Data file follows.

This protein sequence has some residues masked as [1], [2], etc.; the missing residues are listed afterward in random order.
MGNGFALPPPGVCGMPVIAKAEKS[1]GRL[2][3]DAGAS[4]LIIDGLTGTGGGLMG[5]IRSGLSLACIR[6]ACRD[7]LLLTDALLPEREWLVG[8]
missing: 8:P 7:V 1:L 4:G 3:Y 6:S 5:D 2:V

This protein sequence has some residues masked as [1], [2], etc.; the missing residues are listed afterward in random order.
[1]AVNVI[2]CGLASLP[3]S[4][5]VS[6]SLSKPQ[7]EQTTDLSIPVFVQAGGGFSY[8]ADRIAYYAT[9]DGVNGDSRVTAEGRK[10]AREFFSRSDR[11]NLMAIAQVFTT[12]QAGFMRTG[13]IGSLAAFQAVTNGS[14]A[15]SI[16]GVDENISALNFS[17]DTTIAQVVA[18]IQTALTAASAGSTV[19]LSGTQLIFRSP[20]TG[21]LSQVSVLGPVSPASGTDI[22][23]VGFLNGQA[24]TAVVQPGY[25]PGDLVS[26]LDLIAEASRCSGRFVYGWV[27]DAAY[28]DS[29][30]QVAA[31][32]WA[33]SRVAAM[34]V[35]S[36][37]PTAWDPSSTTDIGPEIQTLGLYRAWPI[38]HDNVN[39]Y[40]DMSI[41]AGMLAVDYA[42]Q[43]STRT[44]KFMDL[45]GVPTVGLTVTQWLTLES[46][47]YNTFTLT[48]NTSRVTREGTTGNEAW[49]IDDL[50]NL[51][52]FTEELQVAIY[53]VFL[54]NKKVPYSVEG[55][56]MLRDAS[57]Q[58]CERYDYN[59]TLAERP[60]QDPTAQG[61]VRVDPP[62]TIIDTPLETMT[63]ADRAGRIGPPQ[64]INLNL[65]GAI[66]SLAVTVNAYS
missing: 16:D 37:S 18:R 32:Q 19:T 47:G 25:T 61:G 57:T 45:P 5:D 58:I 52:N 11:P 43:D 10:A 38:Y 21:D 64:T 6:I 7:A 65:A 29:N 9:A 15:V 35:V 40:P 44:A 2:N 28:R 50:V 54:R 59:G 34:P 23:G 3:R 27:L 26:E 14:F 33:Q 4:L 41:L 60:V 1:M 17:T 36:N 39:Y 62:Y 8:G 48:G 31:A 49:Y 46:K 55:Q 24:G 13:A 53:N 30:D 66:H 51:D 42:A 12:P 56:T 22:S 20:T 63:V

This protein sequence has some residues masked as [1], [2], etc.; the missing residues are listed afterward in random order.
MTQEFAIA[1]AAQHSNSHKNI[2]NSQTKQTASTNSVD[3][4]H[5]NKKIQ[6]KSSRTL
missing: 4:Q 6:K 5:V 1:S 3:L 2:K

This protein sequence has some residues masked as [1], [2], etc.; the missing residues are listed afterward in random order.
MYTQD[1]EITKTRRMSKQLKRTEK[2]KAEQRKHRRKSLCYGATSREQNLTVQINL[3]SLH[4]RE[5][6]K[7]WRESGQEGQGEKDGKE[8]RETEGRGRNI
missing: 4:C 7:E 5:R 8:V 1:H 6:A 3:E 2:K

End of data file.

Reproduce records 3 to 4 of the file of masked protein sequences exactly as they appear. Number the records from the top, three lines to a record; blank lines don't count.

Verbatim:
This protein sequence has some residues masked as [1], [2], etc.; the missing residues are listed afterward in random order.
MTQEFAIA[1]AAQHSNSHKNI[2]NSQTKQTASTNSVD[3][4]H[5]NKKIQ[6]KSSRTL
missing: 4:Q 6:K 5:V 1:S 3:L 2:K

This protein sequence has some residues masked as [1], [2], etc.; the missing residues are listed afterward in random order.
MYTQD[1]EITKTRRMSKQLKRTEK[2]KAEQRKHRRKSLCYGATSREQNLTVQINL[3]SLH[4]RE[5][6]K[7]WRESGQEGQGEKDGKE[8]RETEGRGRNI
missing: 4:C 7:E 5:R 8:V 1:H 6:A 3:E 2:K